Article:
The Trevor Project is committed to finding ways for all LGBTQ youth to feel safe and supported. Our 24/7 crisis services are available in three different modalities – phone, chat, and text – so that youth in crisis have multiple avenues to communicate with culturally competent and affirming adults. We offer guides and resources for parents who want to learn more about how to support their LGBTQ children on our website. Our TrevorSpace platform also connects youth with supportive peers. Further, Trevor’s research, advocacy, and education teams are focused on using data, policies, and education to enhance the ability of youth-serving professionals to understand and address these young people’s mental health needs.
- Cederbaum, J. A., Gilreath, T. D., Benbenishty, R., Astor, R. A., Pineda, D., DePedro, K. T., Esqueda, M. C., & Atuel, H. (2014). Well-being and suicidal ideation of secondary school students from military families. Journal of Adolescent Health, 54(6), 672–677. https://doi.org/10.1016/j.jadohealth.2013.09.006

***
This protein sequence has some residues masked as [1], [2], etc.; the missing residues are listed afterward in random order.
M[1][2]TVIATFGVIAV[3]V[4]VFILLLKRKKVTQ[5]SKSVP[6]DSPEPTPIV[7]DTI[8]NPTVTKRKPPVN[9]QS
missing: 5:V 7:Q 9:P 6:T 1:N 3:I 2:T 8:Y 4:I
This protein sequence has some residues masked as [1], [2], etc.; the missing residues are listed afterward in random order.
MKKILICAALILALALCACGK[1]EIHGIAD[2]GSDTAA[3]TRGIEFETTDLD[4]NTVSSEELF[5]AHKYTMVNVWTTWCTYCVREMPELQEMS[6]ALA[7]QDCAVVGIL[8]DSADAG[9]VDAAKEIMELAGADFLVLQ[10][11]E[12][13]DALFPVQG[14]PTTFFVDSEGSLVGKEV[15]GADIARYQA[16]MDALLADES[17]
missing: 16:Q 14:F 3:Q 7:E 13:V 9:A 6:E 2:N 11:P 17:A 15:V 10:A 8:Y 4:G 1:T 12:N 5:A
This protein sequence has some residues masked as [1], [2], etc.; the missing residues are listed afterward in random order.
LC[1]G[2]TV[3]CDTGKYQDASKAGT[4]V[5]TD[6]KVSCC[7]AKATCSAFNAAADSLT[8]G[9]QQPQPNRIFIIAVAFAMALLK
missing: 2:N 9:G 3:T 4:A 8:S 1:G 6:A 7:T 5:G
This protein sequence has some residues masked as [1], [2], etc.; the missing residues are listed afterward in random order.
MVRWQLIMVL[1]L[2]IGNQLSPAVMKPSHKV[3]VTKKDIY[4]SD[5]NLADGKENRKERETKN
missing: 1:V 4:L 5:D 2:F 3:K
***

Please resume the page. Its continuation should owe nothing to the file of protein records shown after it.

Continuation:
- Council on Foreign Relations. (2020, July 13). Demographics of the U.S. military. Council on Foreign Relations. Retrieved July 27, 2022, from https://www.cfr.org/backgrounder/demographics-us-military
- De Pedro, K. T., & Shim-Pelayo, H. (2018). Prevalence of substance use among lesbian, gay, bisexual, and transgender youth in military families: Findings from the California Healthy Kids Survey. Substance Use & Misuse, 53(8), 1372–1376. https://doi.org/10.1080/10826084.2017.1409241
- Gyura, A. N., & McCauley, S. O. (2016). The whole family serves: Supporting sexual minority youth in military families. Journal of Pediatric Health Care, 30(5), 414–423. https://doi.org/10.1016/j.pedhc.2015.10.006
- Oswald, R. F., & Sternberg, M. M. (2014). Lesbian, gay, and bisexual military families: Visible but legally marginalized. In S. MacDermid Wadsworth & D. S. Riggs (Eds.), Military deployment and its consequences for families (pp. 133-147). Springer.Sogomonyan, F., & Cooper, J. (2010). Trauma faced by children of military families: What every policymaker should know. National Center for Children in Poverty. https://doi.org/10.7916/D8HX1NDM
- Sullivan, K. S., Dodge, J., McNamara, K. A., Gribble, R., Keeling, M., Taylor-Beirne, S., Kale, C., Goldbach, J. T., Fear, N. T., & Castro, C. A. (2021). Perceptions of family acceptance into the military community among U.S. LGBT service members: A mixed-methods study. Journal of Military, Veteran and Family Health, 7(s1), 90–101. https://doi.org/10.3138/jmvfh-2021-0019
For more information, please contact: [email protected]